Below is some background on the project – including the history, public outreach and goals of the Olmsted Parks Landscape Restoration Project on Schmitz Boulevard:
- This is a maintenance project, which replaces “goat path trails” with a stairway to improve safety, curtail slope erosion and provide public access to Schmitz Park, Alki Community Center and Alki Elementary School for neighbors, families and children.
- The 2018 Olmsted Parks Study provided the general concept for the work at this project site.
- Seattle Parks and Recreation (SPR) conducted previous outreach efforts during the planning stage, including a citywide survey to prioritize the 10 selected projects. More information can be found at: (https://parkways.seattle.gov/?s=Schmitz+Blvd).
- Public outreach is different for a maintenance project vs. a development project, and does not require the same level of public process.
- The project removes goat paths, restores landscapes and builds stairs to allow for circulation without further eroding the hill.
- The project started with a site visit with the designer, SPR District Crew Chief, and District Gardener on June 17, 2020.
- The design team made some corrections to the original plan for the lower wall and identified an additional goat path that was discovered.
- A 30% level of detail design was presented by staff to an internal SPR project review committee on September 8, 2020 with two alternative stairway locations. One of these locations was across from the alley, and one at the street curve at the east end of the lower wall along SW Stevens St.
- The easternmost location was selected consistent with Olmsted’s original vision for the park, which allows a more direct connection to the waterfront.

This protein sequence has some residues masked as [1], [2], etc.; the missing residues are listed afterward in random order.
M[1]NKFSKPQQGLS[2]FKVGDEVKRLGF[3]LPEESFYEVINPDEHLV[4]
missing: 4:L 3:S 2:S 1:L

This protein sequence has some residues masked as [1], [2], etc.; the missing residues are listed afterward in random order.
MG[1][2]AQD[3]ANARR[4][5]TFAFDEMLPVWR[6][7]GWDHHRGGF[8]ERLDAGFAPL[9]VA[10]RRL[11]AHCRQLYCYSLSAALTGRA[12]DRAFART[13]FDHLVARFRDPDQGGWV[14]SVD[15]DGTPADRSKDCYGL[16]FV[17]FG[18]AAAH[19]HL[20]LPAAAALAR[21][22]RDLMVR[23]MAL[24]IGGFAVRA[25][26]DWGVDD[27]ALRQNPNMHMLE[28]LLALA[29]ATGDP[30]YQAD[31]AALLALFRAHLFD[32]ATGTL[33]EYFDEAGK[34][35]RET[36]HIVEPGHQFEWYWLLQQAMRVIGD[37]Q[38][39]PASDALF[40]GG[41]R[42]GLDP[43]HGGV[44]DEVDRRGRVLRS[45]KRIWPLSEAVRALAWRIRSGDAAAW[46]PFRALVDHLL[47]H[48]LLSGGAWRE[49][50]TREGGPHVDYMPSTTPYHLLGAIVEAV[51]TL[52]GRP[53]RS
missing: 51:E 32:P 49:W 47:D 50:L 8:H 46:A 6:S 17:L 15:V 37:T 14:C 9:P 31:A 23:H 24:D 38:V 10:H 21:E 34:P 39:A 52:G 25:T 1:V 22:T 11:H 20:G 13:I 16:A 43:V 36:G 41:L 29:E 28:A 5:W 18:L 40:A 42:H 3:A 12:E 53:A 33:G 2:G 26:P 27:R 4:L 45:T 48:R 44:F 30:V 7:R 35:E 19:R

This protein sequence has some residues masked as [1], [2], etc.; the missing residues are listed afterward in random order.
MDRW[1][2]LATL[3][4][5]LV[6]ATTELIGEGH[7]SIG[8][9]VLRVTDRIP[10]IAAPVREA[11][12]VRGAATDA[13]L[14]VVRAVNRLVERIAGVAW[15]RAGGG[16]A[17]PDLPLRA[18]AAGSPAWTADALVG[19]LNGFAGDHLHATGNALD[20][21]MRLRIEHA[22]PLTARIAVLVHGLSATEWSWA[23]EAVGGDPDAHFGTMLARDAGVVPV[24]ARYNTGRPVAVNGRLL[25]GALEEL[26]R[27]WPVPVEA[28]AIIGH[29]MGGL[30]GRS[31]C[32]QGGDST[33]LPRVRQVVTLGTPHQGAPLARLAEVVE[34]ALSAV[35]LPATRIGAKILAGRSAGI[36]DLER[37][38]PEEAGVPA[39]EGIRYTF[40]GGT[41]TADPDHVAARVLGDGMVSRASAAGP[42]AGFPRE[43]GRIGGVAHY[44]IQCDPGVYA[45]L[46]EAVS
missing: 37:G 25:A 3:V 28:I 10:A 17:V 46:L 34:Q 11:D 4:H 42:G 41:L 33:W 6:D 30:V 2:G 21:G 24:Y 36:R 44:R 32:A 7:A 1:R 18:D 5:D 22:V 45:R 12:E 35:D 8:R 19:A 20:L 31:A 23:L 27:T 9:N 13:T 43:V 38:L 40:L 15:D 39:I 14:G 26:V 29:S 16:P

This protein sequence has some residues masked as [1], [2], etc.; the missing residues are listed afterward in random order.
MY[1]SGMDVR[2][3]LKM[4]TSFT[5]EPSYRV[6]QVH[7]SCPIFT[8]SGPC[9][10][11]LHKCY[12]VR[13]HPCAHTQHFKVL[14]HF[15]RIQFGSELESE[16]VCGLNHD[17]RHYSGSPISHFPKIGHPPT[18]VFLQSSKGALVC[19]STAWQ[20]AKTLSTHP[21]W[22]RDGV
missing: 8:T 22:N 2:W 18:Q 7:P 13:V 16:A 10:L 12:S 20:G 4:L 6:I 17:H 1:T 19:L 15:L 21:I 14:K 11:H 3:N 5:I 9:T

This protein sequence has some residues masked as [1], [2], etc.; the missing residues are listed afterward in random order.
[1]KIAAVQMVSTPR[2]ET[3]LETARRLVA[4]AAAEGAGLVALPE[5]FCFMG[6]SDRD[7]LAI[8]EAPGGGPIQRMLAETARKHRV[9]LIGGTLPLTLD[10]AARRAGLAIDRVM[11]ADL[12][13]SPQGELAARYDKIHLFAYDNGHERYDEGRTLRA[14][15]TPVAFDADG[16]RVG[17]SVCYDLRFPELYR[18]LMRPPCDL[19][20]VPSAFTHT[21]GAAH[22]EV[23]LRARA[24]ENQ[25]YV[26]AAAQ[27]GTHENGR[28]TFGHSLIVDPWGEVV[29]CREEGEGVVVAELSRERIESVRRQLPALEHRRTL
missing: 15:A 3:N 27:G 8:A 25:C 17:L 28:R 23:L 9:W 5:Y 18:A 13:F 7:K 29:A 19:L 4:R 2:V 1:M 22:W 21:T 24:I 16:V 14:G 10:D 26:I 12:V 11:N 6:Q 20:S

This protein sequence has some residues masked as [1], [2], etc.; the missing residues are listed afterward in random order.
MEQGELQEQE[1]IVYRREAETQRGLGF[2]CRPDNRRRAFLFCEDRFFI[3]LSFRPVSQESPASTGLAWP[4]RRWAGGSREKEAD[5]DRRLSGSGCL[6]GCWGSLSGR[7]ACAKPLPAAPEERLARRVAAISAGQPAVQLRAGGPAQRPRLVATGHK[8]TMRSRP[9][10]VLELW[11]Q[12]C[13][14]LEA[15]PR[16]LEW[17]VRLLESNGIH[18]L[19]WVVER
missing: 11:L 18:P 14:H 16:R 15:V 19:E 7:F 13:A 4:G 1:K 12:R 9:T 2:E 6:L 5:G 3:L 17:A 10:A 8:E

- Technical review also determined that metal stair on pin foundations, rather than timber, would minimize impact to the site and avoid the issues SPR had been having with timber crib wall maintenance on steep slopes.
- Before implementation of this maintenance project, a sign was posted on-site, SPR issued a press release (which was published on the West Seattle Blog (link below) and maintained a current project web page.
- SPR’s Project Manager personally delivered flyers about the project to each house in the immediate vicinity of the project site. She also discussed the project with neighbors and no one expressed any concerns.
The Conservation Corps began work earlier this month to clear invasive horsetail fern, clear and reveal the base wall and seed the area, prepare the other two goal paths for planting and grind the tree stumps to get ready for replanting replacement trees. The metal stairs are being fabricated at the SPR metal shop and the project is expected to be complete by fall.
If you have any additional questions regarding the maintenance work, please continue to work with Michelle Whitefield, the project manager at Michelle.Whitfield@seattle.